Question #3 on the 2016 Massachusetts ballot is the one related to farm animal confinement. In particular, the question would prohibit any farm owner or operator from knowingly confining any breeding pig, calf raised for veal, or egg-laying hen in a way that prevents the animal from lying down, standing up, fully extending its limbs, or turning around freely. These prohibitions would not apply during certain enumerated situations, such as the transportation of animals. The initiative would create a civil penalty of up to $1,000 for each violation and would give the Attorney General the exclusive authority to enforce the law and to issue regulations. As a defense to enforcement proceedings, the proposed law would allow a business owner or operator to rely in good faith upon a written certification or guarantee of compliance by a supplier.
I am planning to vote YES on this question.
As a matter of ethics, I don’t think this one is a close call. What we have done to animals in the name of raising them for slaughter is positively inhumane. There doesn’t seem to be much reason to not add some minimum safeguards to treat these animals decently.
The primary argument against this ballot measure seems to be financial. That it would raise the price of eggs, pork and veal. Whether the increase would be a little or a lot seems to be hotly under dispute. Depending on whom you ask, the question would either increase the price of eggs by about a penny an egg, or maybe up to 8¢ an egg. According to the Boston Globe, this initiative would primarily impact one family farm in Wendell with 3000 hens. Some opponents of the law, including the owners of the Wendell farm, have also talked about the fact that letting chickens intermingle produces their establishing a “pecking order” and that this is stressful for the chickens. However, my reading of the initiative does not indicate that chickens must be allowed to intermingle. The text prohibits animal from being “confined in a cruel manner” which is defined as preventing a covered animal from lying down, standing up, fully extending the animal’s limbs, or turning around freely. In other words, this is not a requirement that farmers raise free range chickens.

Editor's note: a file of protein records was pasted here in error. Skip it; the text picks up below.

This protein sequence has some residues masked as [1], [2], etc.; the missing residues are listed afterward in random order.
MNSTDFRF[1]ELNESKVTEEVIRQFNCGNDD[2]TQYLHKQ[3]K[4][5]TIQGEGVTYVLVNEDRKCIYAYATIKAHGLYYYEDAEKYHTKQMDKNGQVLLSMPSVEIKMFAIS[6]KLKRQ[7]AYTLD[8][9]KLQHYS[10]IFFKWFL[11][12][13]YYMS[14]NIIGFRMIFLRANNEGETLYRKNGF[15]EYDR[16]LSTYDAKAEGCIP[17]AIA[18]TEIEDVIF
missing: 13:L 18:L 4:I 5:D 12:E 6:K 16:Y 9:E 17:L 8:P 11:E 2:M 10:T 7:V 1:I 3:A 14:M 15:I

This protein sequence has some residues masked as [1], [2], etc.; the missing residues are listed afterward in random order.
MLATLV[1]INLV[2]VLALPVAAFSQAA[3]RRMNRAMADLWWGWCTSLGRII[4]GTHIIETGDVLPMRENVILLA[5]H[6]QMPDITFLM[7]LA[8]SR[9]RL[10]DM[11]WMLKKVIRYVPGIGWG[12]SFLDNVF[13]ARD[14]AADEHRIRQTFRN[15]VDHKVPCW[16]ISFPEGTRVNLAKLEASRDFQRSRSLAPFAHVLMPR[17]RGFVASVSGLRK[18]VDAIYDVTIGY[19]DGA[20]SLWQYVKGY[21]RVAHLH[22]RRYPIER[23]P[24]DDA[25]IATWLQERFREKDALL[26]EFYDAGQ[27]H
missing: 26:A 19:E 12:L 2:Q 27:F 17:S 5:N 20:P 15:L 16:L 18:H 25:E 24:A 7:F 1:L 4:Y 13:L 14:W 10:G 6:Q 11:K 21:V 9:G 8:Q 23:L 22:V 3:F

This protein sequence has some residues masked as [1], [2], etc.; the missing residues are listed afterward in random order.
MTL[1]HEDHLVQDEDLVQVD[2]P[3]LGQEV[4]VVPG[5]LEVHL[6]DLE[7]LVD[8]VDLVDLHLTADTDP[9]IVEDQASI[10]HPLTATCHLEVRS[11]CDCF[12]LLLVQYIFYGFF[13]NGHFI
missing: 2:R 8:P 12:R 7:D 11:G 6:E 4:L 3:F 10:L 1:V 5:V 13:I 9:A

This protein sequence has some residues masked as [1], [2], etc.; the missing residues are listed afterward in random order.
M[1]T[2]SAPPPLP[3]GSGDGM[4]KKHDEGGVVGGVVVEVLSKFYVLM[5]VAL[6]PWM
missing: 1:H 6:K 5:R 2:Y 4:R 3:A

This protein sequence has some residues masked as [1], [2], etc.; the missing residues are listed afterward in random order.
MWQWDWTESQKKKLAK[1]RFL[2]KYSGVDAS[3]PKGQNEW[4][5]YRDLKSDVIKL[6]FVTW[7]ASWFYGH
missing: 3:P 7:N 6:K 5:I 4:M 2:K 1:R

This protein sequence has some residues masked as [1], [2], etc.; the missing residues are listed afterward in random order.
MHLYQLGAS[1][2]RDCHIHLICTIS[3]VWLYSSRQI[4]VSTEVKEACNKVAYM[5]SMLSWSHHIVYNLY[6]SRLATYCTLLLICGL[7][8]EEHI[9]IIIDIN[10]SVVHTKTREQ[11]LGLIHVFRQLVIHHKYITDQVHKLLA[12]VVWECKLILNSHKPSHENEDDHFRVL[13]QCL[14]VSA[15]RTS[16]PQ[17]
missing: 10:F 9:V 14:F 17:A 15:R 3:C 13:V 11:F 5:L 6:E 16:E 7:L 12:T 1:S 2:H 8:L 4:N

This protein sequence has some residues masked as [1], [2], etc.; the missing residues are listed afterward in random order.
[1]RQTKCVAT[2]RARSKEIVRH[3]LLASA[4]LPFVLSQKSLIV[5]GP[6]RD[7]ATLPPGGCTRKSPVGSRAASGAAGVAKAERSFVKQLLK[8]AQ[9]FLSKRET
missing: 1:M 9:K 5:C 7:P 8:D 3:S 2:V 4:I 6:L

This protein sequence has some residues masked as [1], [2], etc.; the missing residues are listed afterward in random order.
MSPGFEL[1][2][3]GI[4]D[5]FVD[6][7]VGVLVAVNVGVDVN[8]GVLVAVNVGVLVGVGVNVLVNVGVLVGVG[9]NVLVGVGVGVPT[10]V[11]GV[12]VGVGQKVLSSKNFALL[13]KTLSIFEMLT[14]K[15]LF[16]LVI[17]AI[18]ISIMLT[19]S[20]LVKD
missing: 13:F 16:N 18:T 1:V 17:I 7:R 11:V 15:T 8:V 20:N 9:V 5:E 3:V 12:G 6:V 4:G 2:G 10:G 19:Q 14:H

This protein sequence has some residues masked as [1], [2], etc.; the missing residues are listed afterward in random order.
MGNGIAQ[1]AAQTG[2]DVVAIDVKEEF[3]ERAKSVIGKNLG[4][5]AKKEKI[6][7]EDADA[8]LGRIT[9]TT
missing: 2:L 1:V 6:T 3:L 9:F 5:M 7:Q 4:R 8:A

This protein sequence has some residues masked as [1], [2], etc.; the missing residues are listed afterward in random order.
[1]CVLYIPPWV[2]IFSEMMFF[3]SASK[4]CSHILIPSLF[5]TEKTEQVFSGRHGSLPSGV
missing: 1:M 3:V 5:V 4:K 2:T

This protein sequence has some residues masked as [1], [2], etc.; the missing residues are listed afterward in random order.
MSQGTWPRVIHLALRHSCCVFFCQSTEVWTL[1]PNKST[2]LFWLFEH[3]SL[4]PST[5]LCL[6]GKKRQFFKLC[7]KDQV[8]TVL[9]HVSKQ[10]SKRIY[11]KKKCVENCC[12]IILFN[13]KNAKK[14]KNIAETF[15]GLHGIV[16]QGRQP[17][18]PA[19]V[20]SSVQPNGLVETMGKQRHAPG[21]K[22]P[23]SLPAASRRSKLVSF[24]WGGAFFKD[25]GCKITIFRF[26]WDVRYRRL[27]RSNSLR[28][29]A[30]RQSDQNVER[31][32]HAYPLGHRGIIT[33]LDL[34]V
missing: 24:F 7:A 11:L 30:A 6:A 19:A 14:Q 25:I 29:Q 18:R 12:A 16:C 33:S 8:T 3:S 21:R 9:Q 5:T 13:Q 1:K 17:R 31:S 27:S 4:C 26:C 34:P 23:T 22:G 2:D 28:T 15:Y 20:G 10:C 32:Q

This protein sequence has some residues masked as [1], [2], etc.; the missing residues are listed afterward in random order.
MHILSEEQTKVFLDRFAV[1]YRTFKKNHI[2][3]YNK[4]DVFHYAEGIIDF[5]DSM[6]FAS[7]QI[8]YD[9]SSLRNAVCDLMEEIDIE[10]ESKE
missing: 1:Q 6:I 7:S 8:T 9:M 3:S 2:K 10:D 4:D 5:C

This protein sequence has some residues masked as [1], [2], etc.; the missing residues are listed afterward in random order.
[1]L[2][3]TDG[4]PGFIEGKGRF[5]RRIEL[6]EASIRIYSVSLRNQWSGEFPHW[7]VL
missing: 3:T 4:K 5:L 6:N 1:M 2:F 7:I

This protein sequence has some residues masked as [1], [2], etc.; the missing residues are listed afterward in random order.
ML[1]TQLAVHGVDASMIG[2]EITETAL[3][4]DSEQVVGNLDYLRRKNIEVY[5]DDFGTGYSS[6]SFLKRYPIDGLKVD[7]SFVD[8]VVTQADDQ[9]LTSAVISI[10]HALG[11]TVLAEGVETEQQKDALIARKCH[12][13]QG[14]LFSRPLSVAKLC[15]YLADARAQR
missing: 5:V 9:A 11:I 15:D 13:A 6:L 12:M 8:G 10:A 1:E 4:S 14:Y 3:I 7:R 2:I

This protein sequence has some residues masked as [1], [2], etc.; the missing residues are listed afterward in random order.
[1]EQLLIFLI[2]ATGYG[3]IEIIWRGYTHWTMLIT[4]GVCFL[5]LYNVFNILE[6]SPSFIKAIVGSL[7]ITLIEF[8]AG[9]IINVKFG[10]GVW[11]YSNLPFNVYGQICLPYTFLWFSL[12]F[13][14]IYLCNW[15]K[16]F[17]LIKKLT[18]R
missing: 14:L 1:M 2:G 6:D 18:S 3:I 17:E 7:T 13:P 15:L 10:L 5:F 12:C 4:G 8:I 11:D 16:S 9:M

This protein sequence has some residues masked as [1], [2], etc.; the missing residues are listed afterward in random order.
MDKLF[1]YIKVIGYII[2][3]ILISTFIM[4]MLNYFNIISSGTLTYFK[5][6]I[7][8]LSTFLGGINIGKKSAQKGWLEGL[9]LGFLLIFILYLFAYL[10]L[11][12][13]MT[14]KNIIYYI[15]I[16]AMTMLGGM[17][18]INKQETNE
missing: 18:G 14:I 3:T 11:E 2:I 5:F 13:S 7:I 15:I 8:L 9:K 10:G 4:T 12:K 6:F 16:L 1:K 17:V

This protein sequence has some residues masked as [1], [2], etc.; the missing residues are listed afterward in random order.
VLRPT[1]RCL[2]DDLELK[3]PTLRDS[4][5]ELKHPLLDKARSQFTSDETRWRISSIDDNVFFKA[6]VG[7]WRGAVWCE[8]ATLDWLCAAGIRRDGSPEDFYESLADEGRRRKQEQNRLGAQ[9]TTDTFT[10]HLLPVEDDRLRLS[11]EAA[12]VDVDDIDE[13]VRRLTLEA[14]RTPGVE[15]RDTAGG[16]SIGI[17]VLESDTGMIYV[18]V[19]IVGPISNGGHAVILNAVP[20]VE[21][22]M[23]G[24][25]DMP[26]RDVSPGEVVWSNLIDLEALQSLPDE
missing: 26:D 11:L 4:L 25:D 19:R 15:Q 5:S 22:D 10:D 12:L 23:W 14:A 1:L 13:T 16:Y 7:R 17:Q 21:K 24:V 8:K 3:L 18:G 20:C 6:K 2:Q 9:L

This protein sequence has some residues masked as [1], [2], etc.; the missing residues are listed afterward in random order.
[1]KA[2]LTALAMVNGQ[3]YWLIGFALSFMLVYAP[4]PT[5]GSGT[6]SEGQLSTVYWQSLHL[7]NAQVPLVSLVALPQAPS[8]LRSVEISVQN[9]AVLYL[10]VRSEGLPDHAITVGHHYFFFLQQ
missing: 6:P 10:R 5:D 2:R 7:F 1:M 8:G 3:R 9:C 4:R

Apparently even McDonalds and Burger King – those bastions of progressive business practices – have moved to using cage-free eggs.
Now I’m not a farm economist, and I don’t want to be cavalier about the price of food for families that are well off, but a small increase in the price of eggs, pork and veal – and who eats veal anymore in any case? – seems to be a worthwhile price to pay for treating animals that are being raised for slaughter in a minimally “humane” way. After all, do we really want to be behind McDonalds and Burger King?
 The proposed law would also prohibit any business owner or operator in Massachusetts from selling whole eggs intended for human consumption or any uncooked cut of veal or pork if the business owner or operator knows or should know that the hen, breeding pig, or veal calf that produced these products was confined in a manner prohibited by the proposed law. The proposed law would exempt sales of food products that combine veal or pork with other products, including soups, sandwiches, pizzas, hotdogs, or similar processed or prepared food items.
 The law specifically exempts not only transportation, but also state and county fair exhibitions; 4-H programs; slaughter in compliance with applicable laws and regulations; medical research; veterinary exams, testing, treatment and operation if performed under the direct supervision of a licensed veterinarian; five days prior to a pregnant pig’s expected date of giving birth; any day that pig is nursing piglets; and for temporary periods for animal husbandry purposes not to exceed six hours in any twenty-four hour period.
 The proposed law would be in addition to any other animal welfare laws and would not prohibit stricter local laws.